Avoiding Cancer Where the “Sun Don’t Shine” with Vitamin D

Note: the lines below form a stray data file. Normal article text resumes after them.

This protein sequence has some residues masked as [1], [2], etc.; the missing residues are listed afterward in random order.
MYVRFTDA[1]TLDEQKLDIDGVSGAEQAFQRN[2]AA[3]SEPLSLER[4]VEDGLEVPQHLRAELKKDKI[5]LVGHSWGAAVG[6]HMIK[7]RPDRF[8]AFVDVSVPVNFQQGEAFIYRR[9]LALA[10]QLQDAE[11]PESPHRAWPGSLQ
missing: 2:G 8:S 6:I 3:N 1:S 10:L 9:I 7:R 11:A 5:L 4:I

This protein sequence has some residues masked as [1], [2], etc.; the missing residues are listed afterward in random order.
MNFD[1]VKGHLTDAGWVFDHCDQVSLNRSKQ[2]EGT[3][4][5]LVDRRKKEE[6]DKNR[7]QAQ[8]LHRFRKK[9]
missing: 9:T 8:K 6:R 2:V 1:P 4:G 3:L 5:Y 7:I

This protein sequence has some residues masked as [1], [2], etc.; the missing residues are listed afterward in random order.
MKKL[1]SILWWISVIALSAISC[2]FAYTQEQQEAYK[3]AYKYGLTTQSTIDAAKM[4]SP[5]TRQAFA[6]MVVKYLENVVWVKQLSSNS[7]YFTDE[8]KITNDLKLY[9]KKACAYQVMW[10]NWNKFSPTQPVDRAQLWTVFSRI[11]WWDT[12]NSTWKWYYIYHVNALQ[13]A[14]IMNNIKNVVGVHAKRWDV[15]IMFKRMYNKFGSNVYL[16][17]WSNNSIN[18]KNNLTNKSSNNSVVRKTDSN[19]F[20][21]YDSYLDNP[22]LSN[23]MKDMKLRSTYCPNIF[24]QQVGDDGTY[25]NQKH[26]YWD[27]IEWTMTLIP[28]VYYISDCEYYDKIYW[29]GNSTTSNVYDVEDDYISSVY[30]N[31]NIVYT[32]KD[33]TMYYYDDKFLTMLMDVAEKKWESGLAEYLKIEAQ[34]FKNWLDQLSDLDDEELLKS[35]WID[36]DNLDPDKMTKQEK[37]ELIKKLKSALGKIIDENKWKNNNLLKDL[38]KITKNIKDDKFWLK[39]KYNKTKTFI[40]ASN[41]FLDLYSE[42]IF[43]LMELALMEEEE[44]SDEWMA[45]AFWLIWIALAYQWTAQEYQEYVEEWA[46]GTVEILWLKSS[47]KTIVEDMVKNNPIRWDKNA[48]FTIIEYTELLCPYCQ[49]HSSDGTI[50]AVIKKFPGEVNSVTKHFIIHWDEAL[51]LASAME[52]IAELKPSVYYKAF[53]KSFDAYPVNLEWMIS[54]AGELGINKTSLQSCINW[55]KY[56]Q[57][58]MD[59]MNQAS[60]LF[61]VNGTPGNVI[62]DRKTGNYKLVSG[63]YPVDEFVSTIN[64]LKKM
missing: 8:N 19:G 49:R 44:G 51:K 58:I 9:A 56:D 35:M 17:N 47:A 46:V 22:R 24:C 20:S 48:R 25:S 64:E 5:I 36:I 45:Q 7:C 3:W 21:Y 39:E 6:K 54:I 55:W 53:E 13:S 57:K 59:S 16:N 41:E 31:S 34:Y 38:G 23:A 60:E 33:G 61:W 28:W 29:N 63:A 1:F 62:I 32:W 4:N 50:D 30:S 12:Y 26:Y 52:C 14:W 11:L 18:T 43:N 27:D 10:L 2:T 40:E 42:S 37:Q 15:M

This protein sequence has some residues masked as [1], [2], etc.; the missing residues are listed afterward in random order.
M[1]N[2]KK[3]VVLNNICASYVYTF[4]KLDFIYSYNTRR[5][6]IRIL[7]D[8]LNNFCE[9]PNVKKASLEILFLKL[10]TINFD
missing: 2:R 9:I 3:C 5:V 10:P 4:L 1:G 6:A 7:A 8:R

April 03, 2007Avoiding Cancer Where the “Sun Don’t Shine” with Vitamin D Competency # 2 The DASH Diet and #17 Vitamin D Reference: Am J Epidemiol 2007;165:784-793. The evidence is starting to pile up.  Just this week in the American Journal of Epidemiology we have good solid proof about colon cancer and Vitamin D/calcium.  I’m beating this topic to death because this strategy is so important.  It makes a huge impact for so many of us.  I’ve had two deaths in my immediate family and several dear friends affected by colon cancer, so I have a bad attitude about it. Here’s what was published.  In Hawaii, of all places (even there, not everyone gets enough sun), the Multiethnic Cohort Study followed 191,011 people for 7 years. Dr. Park used a food frequency method to measure calcium and Vitamin D intake. It was enough to show a 30 % reduction in men and 36% reduction in women from the top group to the bottom group of calcium consumption for colon cancer risk.  And the Vitamin D had about a 28% association for men.  It didn’t reach statistical significance for women. Dr. Veith was just at St. Luke’s doing Grand Rounds on Vitamin D.  His suggestion, from his own yet unpublished research, was that there is no observed toxicity in Vitamin D with doses up to 32,000 IU a day.  The 400 IU in a Vitamin pill will only raise your blood level of D a few nanograms. The unifying hypothesis is as follows.  Vitamin D helps your immature cells in your body turn into mature cells.  A cancer cell, in any organ, is an immature cell that multiplies wildly.  If it had the chance to mature into its final intended form, perhaps it would never have turned into cancer.  Vitamin D is that signaling function telling the cell to become a mature cell.   Now, living in Wisconsin, we don’t get any for 5 months, and then we live indoors and cover up our skin the rest of the year. Finally, our skin ages and loses its ability to make Vitamin D.  By age 70, we only make about 25% of what we did at age 20.  That means we need strategies to make sure we get sufficient D and calcium year around.  And sufficient is more than just 400 IU a day.  Dr. Veith suggested it might even be 5-10,000 IU a day.  He also showed evidence about other cancers and UV light.  Vitamin D is likely associated, inversely with breast cancer, bladder cancer, pancreas cancer...  are you getting the drift? WWW.  What Will Work for me?  I’m so eager to get my sunshine.  My wheelbarrow is out there in the yard, with snow on it, waiting for spring.  Ten minutes of sunshine, twice a week all summer will give you all you need, if you are under age 75.  Once you get to 65, you likely need 2000 IU a day year around.  It may be a lot more.  And, you also need 3 calcium servings every day.  I’m eating my yogurt, almost every day.  (That’s the DASH diet.)  My GI doctor sent me a note suggesting it’s time again…   It’s either the D or him.